14. Poindexter's has my vote so far.
  15. We've had quite a snowstorm here since I placed the cache last night. It was part of the plan, as it covered my tracks from when I planted it. However, I think it has been more than a foot of snow, which has made people question geocaching until it melts. It adds another star to the difficulty I think.
  16. It sounds like you might be better-served by two GPSs. Get one that is purpose-built for car travel and that will serve you well. Use it to try out geocaching; 4 hours of away-from-car time will be enough to find your first bunch of caches. I think you will find that it is a lot more fun than you think it is now. Then, if you really like geocaching, buy a GPS more suitable for geocaching. It can be a real cheapie, in the area of $50-80 since you've already got the one for car travel with all the maps. Sorry I'm not familiar with the car models, so I'll defer to someone who knows better in that regard.
  17. As others have said, you should be good to go with the Gecko 201. Doesn't the Gecko 201 have a US basemap built-in? With all the major roads? Or was that the 301? That may be all you need for interstate travel. Don't discount the comment about getting Ni-MH rechargeables. I have a Garmin Legend which runs on AAs (twice the capacity) and I still find it handy to have a spare set at all times. I actually carry two spare sets: one set Ni-MH and one set AA alkaline. Lastly, do a lot of reading on these forums with your indoor time. If you go back through some of the past pages here, you will see that nearly all of your questions have already been answered.
  18. GCMJGK North suburbs of Chicago. Thanks for all your advice when I was asking a week or two ago. I decided to save the tackle box for another cache or another purpose and sacrificed my one and only ammo can to the cause.
  19. I like it and am liking it more daily. I just hid my first cache today and am waiting with bated breath for it to be approved. 8-12" of snow is due tonight, hehehe. I have to admit that it is going to be tough competition with my other three major hobbies: snowboarding, chess, and motorcycling. I guess I could combine it with motorcycling...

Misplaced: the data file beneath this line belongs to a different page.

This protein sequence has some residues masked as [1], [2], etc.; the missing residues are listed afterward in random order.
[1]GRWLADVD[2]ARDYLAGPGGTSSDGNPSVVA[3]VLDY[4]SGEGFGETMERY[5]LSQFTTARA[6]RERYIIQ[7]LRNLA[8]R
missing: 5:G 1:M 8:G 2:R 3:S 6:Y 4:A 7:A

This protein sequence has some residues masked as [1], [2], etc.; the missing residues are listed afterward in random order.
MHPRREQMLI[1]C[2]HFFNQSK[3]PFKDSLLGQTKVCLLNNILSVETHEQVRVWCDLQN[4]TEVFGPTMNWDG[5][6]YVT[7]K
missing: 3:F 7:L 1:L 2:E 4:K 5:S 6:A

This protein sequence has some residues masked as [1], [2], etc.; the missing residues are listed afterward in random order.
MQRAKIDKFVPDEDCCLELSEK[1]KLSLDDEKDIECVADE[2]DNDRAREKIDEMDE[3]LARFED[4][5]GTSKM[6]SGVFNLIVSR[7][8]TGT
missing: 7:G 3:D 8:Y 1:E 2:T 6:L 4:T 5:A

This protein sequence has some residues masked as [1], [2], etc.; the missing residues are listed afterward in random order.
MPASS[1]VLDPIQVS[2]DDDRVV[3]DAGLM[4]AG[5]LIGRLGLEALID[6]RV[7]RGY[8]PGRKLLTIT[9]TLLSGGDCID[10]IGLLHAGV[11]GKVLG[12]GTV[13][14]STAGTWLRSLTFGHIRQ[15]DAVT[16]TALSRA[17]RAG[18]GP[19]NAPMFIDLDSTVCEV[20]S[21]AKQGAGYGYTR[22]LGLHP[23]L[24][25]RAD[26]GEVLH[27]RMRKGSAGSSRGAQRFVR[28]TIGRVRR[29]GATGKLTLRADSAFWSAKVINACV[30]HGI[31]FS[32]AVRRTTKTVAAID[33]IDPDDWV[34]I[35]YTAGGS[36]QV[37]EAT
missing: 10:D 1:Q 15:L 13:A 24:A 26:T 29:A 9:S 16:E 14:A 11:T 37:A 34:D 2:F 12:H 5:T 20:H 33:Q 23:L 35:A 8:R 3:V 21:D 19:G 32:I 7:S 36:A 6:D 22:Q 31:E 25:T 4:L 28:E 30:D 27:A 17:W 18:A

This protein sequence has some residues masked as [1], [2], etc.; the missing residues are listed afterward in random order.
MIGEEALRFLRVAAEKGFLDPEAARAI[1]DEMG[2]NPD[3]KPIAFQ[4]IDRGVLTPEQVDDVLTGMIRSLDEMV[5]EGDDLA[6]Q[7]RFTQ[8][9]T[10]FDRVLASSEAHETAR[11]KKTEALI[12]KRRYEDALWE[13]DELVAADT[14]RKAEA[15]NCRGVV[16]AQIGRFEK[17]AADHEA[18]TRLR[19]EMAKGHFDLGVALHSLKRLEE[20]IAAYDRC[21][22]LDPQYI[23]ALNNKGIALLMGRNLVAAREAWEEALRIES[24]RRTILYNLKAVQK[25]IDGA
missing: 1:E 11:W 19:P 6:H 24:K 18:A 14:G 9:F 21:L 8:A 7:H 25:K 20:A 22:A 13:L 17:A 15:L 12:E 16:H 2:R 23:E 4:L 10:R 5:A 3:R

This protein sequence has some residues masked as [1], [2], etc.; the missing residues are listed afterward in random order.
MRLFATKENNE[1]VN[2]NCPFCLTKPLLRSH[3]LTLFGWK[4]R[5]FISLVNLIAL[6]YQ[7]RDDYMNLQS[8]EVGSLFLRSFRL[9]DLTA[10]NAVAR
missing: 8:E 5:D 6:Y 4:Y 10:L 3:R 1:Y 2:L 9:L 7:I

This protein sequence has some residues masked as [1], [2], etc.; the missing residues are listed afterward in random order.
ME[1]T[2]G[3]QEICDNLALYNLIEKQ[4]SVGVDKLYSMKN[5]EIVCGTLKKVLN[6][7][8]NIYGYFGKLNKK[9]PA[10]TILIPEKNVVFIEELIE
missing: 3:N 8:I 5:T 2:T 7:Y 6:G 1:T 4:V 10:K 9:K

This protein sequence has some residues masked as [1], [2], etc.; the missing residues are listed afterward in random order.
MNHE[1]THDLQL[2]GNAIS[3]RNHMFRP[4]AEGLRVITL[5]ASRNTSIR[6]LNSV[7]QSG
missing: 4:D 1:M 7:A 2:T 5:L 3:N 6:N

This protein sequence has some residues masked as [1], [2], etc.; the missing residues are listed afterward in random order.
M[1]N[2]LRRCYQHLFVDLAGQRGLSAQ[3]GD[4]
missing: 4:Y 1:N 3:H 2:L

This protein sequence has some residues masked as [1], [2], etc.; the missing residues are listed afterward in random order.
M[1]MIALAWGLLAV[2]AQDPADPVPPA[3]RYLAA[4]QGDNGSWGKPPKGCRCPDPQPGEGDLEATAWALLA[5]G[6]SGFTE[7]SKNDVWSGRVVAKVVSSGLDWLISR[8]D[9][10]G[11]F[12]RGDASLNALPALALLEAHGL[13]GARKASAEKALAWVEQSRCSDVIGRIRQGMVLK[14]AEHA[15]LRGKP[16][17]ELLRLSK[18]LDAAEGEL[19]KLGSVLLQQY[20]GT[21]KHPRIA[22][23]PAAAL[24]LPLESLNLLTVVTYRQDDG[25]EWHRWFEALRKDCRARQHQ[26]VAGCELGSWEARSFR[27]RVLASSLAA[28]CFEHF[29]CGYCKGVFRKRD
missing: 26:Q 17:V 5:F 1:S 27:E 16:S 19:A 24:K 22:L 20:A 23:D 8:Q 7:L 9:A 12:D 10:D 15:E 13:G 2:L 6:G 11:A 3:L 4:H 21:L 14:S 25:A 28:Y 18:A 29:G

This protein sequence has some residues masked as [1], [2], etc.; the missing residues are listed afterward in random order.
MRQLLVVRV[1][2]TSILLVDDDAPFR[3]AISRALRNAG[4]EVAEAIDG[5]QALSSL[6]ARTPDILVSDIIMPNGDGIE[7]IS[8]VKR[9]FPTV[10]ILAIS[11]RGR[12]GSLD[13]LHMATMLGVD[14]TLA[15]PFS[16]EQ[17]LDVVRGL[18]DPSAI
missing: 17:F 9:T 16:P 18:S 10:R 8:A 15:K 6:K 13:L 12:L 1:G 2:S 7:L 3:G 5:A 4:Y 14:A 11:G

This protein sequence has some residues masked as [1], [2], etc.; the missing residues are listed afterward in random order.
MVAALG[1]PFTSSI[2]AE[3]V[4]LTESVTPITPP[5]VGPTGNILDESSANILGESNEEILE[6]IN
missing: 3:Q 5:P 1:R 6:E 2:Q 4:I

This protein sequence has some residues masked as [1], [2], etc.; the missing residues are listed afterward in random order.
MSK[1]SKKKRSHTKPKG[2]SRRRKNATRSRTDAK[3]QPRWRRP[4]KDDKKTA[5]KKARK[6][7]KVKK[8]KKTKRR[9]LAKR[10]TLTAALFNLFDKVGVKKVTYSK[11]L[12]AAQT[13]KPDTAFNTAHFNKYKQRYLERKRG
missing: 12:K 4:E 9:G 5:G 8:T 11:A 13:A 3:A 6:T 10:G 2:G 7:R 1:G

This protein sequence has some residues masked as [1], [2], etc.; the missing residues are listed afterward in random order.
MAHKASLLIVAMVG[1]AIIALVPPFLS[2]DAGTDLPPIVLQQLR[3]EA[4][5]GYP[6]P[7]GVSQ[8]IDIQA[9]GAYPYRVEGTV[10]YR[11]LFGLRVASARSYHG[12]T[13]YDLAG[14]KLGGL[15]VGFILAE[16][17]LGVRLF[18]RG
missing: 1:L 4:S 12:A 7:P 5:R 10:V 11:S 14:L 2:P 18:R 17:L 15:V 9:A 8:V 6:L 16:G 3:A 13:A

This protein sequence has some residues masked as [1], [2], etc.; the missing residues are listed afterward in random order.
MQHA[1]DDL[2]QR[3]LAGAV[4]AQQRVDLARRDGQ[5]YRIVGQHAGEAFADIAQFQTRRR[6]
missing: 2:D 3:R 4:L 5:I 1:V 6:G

20. 6 years in the US Army Reserves. Wire Systems Installer. 1994-2000. I managed not to be sent to war somehow...
  21. Blimey if there isn't a lot of truth in that statement! One of my non-career jobs back in '96 was as a camera salesman at Central Camera Co. in downtown Chicago. I was at the peak of my photography phase. I tell you what, I nearly starved. I was in heaven and hell at the same time. Be careful! Make up a budget for yourself before you get the job, hehehe.
  22. They seem like a good idea to me, even if they are only used to keep the dampness which is sealed in with the logbooks from seeping into the pages so that they're never quite dry... I'm saving mine from now on whenever I come across them. It can't hurt, right? But I'm not going out to buy any in the meantime either.
  23. There are some people who bought the 60c who will admit to wishing the 76c had been out. It has twice the memory and isn't too much more after the rebate, one person said. At least look into it before you commit to the 60c. FWIW, I'm happy with my Legend. It isn't a matter of getting bored with it, but wishing it had a bit better reception when there isn't a crystal-clear view of the sky. I don't mind the lack of the color screen, and I haven't used the mapping beyond the basemap that is built in. I will admit though that if I had the dough, I would have gotten the 60c or the 76c. People here love them, and that is saying a lot.
  24. fly, good luck! I don't know where you live or anything, but the Bass Pro Shops location nearest me has a GREAT indoor range, with motorized target returns... Shooting is a very expensive hobby compared to geocaching though.
  25. It is unbelievable how much stuff people carry. Of course I'm a noob, so it will be interesting to see where I stand in a year. swiss army knife Garmin Legend log printouts (optional) small backpack 1 L of water in a cheap-a** bottle pretzles swag bag (1 gal. Ziplic freezer bag) Cell phone Digital Camera ($130 cheapie from Olympus) pen My wife carries another small backpack with a folded up fleece blanket to keep Floyd warm. (Floyd is our Chihuahua/Miniature Pinscher, and he gets COLD when it is 5 F outside!)